Material science and engineering involves the design and discovery of novel materials. This discipline integrates the work of chemistry, physics, engineering with ceramics, metallurgy, nanotechnology, biomaterials amongst many others.
The comprehension of processing methods, physical and chemical structure, and the properties or behavior of materials is the heart of the materials paradigm. Numerous historical examples of scientific progress have been limited by the availability of materials so that breakthroughs in material science are often followed by advances in other areas of research.
Material science can debatably be considered the oldest example of engineering and applied science. In fact, material sciences are so significant that we often categorize historic periods by the material discoveries of the age: the stone age, bronze age, iron age, and what could today be considered the silicon age. Material science is accountable for discoveries of rubbers, plastics, semiconductors, and biomaterials to give just a few examples.
Spectroscopy has several uses in material science, from material identification to process and quality controls. Raman spectroscopy can provide understanding of crystalline alignment, laser-induced breakdown spectroscopy is utilized to identify atomic composition, and emission monitoring spectroscopy analyzes plasma composition during chemical deposition processes. Avantes spectrometers are there, trusted around the world to deliver accurate spectral measurements for material scientists.
Graphene is a semi-metallic material consisting of a single layer of carbon molecules in a hexagonal grid arrangement and is the base structural element of other carbon-based materials such as graphite, diamonds, and carbon nanotubes.
Graphene has several unusual and unique properties. It is so thin that it is considered two dimensional, yet it is the strongest material ever discovered. Graphene is also a zero-band gap semiconductor with an astonishing opacity for an atomic monolayer material. Due to this unique property, the light emitting capacity is restricted and pristine graphene is unlikely to be a candidate for light emitting devices.
Conversely, graphene derivatives like oxidized graphene, graphene quantum dots and carbon nanotubes have been seen to emit broadband white light emissions when subjected to focused infrared irradiation in a vacuum.
Graphene foam is created using chemical vapor deposition (CVD) which creates self-assembled sheets of oxidized graphene placed on a three-dimensional mesh of metal filaments before the metal is removed. The resulting graphene foam is resilient and returns to its original shape after compression.
It is also capable of supporting 3,000 times its weight. This mechanical strength, flexibility and elasticity mean this light-weight, high-conductive material is an excellent candidate for numerous engineering applications.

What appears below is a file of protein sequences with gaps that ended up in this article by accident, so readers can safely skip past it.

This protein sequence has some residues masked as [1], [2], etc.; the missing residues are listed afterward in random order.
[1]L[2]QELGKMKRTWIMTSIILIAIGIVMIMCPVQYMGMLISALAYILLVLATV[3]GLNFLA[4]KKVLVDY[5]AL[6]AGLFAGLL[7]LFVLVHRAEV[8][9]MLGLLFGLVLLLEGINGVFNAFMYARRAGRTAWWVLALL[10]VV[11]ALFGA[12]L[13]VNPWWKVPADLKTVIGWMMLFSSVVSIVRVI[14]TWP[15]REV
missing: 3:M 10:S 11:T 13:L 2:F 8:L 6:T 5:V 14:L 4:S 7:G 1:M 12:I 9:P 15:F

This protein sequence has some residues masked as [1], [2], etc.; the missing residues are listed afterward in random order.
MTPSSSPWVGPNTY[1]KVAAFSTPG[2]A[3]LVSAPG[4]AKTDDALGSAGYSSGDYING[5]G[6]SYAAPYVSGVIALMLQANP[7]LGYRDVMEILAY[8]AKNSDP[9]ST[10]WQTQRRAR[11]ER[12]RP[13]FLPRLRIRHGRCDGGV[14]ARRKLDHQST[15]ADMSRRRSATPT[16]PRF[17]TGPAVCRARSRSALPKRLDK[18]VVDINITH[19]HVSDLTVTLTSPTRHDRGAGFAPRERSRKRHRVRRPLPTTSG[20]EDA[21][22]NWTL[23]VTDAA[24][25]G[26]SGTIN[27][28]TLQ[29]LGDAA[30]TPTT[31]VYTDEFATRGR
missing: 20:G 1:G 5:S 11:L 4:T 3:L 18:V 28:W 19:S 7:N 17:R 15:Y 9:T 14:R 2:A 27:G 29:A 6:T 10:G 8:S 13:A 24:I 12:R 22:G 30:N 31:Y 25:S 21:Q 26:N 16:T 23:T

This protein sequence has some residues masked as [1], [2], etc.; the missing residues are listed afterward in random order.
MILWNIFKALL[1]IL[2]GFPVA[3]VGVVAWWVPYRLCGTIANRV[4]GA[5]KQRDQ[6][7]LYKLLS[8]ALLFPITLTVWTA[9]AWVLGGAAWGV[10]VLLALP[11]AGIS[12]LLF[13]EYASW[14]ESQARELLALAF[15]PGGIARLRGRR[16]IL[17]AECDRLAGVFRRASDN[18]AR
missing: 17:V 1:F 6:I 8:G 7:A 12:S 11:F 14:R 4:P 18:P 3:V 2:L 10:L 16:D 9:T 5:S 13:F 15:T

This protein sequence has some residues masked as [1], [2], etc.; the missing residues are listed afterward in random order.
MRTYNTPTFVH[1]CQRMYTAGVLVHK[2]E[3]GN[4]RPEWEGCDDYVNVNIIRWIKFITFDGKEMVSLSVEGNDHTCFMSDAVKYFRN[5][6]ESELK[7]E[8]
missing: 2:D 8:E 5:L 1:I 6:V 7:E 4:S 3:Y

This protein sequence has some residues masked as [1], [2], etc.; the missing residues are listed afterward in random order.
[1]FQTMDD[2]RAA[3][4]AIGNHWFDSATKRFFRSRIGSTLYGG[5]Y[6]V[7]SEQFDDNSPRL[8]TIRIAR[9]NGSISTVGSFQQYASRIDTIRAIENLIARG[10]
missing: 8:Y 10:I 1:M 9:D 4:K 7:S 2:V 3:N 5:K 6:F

The conductivity of graphene foam is being investigated for the development of flexible batteries with greater energy density than standard commercially available batteries. Another likely usage is in chemical sensing with the ability to detect 20 parts-per-million of Nitrogen Dioxide.
Laser Induced White Light Emission
Researchers at the Polish Academy of Sciences, from the departments of Low Temperature and Structure Research and Spectroscopy of Excited States, probed the light emission capacity of graphene foams.
Following related research into light emission from irradiated quantum dots and induced incandescence of carbon nanotubes, researchers were able to achieve white light emission from graphene foam irradiated with a sustained, focused, continuous-wave infrared laser diode.
These Laser-Induced White light Emission (LIWE) tests achieved white light emissions with sustained excitation using a 975 nm continuous wave laser diode in a vacuum chamber. This light emission from the graphene foam placed in an integrating sphere under vacuum was restricted to the dimensions of the focal point of the excitation laser but demonstrated stable light characteristics that increased in intensity with a corresponding increase in laser power density.
These researchers employed Avantes instrumentation during experimentation to measure the photoluminescence response of the graphene foam. While an older instrument was used in the original research, the new AvaSpec-ULS2048CL-EVO would be a perfect instrument for this application.
Additionally, spectroscopy could be employed in the chemical deposition process for graphene foam fabrication for end point detection and process control, and morphology or crystallinity can be distinguished using Raman spectroscopy methods.
In the study of materials, one of the key principles is that the structure at an atomic level determines the behavior of the material on a macro scale. Spectroscopy gives scientists in this arena the tools they require to develop the cutting-edge materials of the future.
This information has been sourced, reviewed and adapted from materials provided by Avantes BV.
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